I have often spoken publicly since the conclusion of the Rome Treaty on the major U.S. objectives that were successfully negotiated in the treaty and on our remaining objections to certain provisions in the treaty. Thanks to command decisions by Editors and Professors Michael Reisman and Jonathan Charney, the most detailed record of the U.S. position now appears in my article in the January 1999 issue of The American Journal of International Law. I encourage all of you to read it. I want to use this morning's opportunity to expand on my views regarding Article 12 of the treaty, namely the preconditions to the exercise of jurisdiction by the Court.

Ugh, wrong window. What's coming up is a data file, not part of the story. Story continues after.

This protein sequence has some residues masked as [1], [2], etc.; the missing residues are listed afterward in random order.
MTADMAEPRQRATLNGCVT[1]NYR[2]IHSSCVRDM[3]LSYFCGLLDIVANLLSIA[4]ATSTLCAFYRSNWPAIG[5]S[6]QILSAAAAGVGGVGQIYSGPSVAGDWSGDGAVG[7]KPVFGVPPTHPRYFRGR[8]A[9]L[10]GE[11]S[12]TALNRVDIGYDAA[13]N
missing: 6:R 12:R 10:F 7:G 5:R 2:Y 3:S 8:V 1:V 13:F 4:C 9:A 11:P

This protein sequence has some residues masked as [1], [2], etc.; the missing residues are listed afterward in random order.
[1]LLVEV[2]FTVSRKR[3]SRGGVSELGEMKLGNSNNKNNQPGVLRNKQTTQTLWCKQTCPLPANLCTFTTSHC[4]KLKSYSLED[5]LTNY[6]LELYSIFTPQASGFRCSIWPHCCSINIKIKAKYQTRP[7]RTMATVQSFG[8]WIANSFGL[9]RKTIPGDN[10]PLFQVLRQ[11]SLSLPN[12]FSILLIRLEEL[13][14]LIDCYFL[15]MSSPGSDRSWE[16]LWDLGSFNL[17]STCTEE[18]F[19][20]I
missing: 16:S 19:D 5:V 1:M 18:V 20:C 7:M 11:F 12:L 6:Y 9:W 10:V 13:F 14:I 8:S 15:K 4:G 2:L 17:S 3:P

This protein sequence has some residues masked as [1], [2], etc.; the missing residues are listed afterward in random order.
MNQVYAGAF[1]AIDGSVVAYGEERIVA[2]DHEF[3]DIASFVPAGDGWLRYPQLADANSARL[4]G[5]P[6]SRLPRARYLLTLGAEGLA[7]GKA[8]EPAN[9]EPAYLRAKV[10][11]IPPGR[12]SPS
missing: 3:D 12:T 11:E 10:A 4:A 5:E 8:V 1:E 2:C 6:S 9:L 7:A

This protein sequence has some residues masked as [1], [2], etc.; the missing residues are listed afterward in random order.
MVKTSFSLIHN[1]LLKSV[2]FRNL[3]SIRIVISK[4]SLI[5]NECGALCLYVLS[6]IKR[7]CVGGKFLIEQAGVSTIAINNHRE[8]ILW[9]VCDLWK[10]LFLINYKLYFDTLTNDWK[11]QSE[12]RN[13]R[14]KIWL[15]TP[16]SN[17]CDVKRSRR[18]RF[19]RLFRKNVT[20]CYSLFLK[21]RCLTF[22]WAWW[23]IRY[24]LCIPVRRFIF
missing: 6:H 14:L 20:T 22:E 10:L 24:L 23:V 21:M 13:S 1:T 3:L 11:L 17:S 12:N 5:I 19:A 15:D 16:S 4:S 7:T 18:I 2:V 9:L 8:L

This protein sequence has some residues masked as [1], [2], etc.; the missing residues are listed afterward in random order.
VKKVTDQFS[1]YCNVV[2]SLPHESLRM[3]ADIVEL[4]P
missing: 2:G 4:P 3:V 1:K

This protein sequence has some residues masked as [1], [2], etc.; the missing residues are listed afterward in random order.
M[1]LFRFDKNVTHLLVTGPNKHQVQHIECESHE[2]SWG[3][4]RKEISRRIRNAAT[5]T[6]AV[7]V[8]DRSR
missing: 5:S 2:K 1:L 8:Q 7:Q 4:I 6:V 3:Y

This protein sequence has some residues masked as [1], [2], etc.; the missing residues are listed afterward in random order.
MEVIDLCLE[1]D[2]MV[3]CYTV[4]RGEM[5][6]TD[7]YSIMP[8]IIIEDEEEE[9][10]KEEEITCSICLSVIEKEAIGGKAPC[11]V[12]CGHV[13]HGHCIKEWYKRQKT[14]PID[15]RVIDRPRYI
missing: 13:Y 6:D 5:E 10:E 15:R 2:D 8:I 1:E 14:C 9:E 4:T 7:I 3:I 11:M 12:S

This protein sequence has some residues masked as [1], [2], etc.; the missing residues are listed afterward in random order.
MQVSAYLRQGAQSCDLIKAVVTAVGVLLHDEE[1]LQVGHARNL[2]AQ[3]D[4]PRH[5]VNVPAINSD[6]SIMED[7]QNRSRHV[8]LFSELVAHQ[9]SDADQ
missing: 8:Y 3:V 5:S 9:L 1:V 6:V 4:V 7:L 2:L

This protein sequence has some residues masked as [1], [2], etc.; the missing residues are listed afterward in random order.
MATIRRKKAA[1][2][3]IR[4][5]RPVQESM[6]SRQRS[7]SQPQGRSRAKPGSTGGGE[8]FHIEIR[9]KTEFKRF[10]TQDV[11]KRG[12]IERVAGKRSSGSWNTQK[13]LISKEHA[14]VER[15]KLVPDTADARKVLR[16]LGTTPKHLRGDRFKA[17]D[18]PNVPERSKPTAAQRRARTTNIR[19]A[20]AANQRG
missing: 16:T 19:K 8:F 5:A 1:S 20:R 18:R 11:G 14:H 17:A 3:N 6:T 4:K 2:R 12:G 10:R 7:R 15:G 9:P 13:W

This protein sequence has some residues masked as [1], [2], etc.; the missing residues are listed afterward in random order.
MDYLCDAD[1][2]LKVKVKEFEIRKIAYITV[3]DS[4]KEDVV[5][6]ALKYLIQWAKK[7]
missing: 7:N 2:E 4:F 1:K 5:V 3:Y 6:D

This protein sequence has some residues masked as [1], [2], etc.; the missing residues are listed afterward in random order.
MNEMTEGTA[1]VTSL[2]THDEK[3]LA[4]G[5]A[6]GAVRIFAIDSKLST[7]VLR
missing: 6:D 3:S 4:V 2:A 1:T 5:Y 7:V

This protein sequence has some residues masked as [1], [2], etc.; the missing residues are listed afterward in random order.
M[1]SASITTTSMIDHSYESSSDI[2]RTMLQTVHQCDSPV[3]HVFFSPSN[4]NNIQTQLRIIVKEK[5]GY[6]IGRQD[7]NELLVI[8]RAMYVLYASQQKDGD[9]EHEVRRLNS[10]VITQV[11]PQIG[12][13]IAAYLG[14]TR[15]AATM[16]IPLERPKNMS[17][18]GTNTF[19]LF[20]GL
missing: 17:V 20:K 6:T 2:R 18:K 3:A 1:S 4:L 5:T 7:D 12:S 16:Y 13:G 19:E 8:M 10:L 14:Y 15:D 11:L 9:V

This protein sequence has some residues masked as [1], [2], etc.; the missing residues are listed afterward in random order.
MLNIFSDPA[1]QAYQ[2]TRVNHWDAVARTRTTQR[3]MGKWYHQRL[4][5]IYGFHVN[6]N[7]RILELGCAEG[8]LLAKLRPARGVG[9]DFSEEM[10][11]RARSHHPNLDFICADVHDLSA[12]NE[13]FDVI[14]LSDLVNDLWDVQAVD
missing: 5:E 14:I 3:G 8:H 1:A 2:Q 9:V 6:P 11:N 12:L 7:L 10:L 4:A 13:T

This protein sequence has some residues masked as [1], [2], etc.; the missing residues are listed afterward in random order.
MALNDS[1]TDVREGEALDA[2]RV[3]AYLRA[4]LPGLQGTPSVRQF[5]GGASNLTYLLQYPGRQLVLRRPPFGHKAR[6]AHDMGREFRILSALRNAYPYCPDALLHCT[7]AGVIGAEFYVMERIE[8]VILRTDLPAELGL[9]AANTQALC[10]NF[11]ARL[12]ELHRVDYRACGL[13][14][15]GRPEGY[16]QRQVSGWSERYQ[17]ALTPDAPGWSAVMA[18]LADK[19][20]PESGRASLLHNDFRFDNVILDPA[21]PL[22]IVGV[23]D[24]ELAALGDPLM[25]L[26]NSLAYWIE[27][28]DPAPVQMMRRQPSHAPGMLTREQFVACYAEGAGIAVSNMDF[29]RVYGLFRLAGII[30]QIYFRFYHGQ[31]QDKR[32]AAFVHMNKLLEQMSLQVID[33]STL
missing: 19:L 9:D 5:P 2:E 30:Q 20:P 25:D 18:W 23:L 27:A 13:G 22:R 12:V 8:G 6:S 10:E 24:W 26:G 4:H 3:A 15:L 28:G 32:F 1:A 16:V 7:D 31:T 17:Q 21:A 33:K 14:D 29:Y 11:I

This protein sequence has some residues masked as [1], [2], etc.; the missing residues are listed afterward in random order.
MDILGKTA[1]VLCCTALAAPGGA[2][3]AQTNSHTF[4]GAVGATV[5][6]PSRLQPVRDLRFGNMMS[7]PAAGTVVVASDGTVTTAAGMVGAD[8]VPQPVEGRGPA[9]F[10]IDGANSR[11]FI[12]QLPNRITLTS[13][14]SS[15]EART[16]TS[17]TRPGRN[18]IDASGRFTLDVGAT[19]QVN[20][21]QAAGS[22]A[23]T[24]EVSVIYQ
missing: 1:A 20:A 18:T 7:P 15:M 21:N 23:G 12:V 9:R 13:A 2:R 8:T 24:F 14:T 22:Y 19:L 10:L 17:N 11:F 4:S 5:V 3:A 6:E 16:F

First, however, I want to emphasize a few points. The United States continues to have a compelling interest in the establishment of a permanent international criminal court. The issue for us remains whether the ICC would operate efficiently, effectively, and appropriately within a global system that also requires our constant vigilance to protect international peace and security. Our remaining objections to the Rome treaty are grounded both in law and in the reality of the international system. As Secretary of State Madeleine Albright stated at Wesleyan University last month, "We believe the effectiveness of an international criminal court will depend significantly on the definition of the court's jurisdiction and whether the Court addresses the fundamental concerns of a wide range of governments. We also believe that the problems with the Rome treaty can be solved, and are prepared to work with others to establish a Court that will live up to the hopes and expectations of its sponsors."